Tags: spam traps

Insights About Spamhaus & SpamCop

Insights About Spamhaus & SpamCop

Beyond • February 27, 2017

In previous posts, we have discussed types of spam traps and how an email marketer can stay out of them. In this article, we are going to talk about the blacklist services Spamhaus and Spamcop. Spamhaus Spamhaus is an international non-profit organization that helps the majority of Internet Service Providers, ESPs, corporations and other security vendors by tracking spammers and blocking the vast majority of spam and malware sent over internet. It provides several blacklists such as SBL, XBL, PBL, DBL and ZEN, which can be used by mailbox providers for protection against spam-like activities. SBL - The Spamhaus Block List is the collection of IP addresses from which Spamhaus doesn’t recommend the receipt of email. It is maintained by a devoted team of investigators spread over 10 countries. XBL - Exploits Block List is a real-time database of IP addresses of hijacked PCs infected by illegal 3rd party exploits, including open proxies (HTTP, socks, AnalogX, wingate, etc), worms/viruses with built-in spam engines and other types of trojan-horse exploits. PBL - The Policy Block List is a DNSBL database of end-user IP address ranges which should not be delivering unauthenticated SMTP email to any Internet mail server, except those provided for specifically by an ISP for that customer\'s use. The PBL helps networks enforce their Acceptable Use Policy for dynamic and non-MTA customer IP ranges. DBL - The Domain Block List is a real-time database of domains (typically web site domains) found in spam messages. Mail server software capable of scanning email message body contents for URIs can use the DBL to identify, classify or reject spam containing DBL-listed domains. ZEN – This is the latest Spamhaus list which combines all of the blocklist zones. It is the most recommended, as it integrates the feature of SBL, XBL, PBL. Rather, you should be using only zen.spamhaus.org in your IP blocklist configuration. Never use ZEN together with other Spamhaus IP blocklists as it will simply be wasting DNS queries and slowing your mail queue. SpamCop Spamcop is the premium service for reporting spam and it gets its list by crawling the internet and from users that report spam. Spamcop discovers the genesis of unwanted email and reports it to the pertinent Internet Service providers. It’s reporting service is free and you can get started by clicking this link: https://www.spamcop.net/anonsignup.shtml. What is the SpamCop Blocking List (SCBL)? The SpamCop Blocking List (SCBL) is a combative spam-fighting tool that indexes IP addresses which have transmitted reported email to SpamCop users. The SCBL is a quick and automatic list of sites sending reported mail, with multiple report sources, including automated reports and SpamCop user submissions. The SCBL also quickly and automatically delists these sites when reports cease. You can read about the working rules of SCBL and it’s implementation here: https://www.spamcop.net/fom-serve/cache/297.html. What to do if you are listed on a Spamhaus or Spamcop blacklist? Take prompt action: To know if you are listed on Spamhaus enter your IP address or domain name here: https://www.spamhaus.org/lookup/ . If you are blocked on Spamhaus, getting delisted should be your first concern as it will affect your deliverability. Review your recent email sends to find the possible issues that triggered the blacklisting. Gauze your list for bounces and inactive email IDs. Resolve the issue: To get delisted from Spamhaus, you need to fix the issue that caused the blacklisting. Your technical support will be able to guide you through the process. Some of the points you should check are: Review your list procurement - Investigate all your sources of list acquisition and stop sending emails to rented or purchased lists. Follow all the components involved to maintain list quality such validation of email addresses and implementing double opt-in. Remove inactive & bounced IDs: Inactive users are vulnerable to spam traps. These are users not engaging to your campaigns and a segmentation policy should be placed to filter out these contacts. Mailbox providers will send an unknown user code a year in advance before turning it into a spam trap. It is important that you identify bounces and remove contacts identified on feedback loops. As soon as you complete the above checklist, follow the delisting process here:  https://www.spamhaus.org/lookup/. While completing the delist form, briefly inform them that you have fixed the issue. Once you are removed from a blacklist, make sure to monitor metrics like complain rates, unknown user rates and spam trap hits proactively.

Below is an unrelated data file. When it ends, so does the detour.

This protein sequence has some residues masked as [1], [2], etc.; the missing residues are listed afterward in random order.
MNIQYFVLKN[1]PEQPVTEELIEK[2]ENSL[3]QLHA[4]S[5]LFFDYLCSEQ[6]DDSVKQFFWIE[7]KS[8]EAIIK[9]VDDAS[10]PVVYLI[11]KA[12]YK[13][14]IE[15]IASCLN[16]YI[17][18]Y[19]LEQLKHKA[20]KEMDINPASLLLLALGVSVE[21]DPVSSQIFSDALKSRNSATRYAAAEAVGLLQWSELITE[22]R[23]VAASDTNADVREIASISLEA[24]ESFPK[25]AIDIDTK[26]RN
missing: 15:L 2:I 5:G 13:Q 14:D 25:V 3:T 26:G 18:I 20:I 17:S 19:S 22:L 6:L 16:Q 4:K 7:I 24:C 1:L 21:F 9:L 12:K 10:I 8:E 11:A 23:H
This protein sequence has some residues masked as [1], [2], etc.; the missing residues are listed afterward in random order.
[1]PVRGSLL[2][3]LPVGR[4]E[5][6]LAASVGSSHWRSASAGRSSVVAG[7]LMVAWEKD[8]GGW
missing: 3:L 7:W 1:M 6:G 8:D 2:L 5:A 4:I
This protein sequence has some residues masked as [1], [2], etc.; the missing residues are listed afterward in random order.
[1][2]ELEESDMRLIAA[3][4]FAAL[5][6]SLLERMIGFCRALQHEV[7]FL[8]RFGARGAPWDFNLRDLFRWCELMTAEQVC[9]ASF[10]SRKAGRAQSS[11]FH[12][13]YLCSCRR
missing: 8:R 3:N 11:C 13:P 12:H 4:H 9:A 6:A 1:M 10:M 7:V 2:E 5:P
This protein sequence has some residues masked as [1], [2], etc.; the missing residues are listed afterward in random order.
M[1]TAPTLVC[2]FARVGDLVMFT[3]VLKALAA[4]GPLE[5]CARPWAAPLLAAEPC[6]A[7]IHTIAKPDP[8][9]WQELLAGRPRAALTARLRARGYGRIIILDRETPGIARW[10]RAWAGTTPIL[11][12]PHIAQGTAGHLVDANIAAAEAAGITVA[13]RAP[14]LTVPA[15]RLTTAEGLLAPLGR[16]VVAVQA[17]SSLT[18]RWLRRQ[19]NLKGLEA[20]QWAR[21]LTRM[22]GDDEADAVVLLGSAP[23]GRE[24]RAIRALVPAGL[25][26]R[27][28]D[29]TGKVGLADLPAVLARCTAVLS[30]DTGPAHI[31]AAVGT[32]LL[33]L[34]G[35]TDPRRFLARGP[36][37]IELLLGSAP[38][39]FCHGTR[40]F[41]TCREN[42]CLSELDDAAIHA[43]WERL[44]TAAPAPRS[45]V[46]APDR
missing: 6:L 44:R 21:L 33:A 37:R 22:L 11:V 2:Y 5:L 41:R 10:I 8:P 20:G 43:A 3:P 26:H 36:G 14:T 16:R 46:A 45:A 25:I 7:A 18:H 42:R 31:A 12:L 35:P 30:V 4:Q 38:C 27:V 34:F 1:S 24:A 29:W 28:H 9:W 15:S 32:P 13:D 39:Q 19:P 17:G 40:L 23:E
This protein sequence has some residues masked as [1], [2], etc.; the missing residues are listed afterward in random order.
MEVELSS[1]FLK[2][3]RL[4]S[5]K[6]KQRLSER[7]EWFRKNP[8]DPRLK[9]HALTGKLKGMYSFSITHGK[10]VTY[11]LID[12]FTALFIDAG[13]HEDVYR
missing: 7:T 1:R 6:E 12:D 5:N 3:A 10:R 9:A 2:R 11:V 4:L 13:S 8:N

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Honey Pot Spam Traps

Beyond • November 28, 2016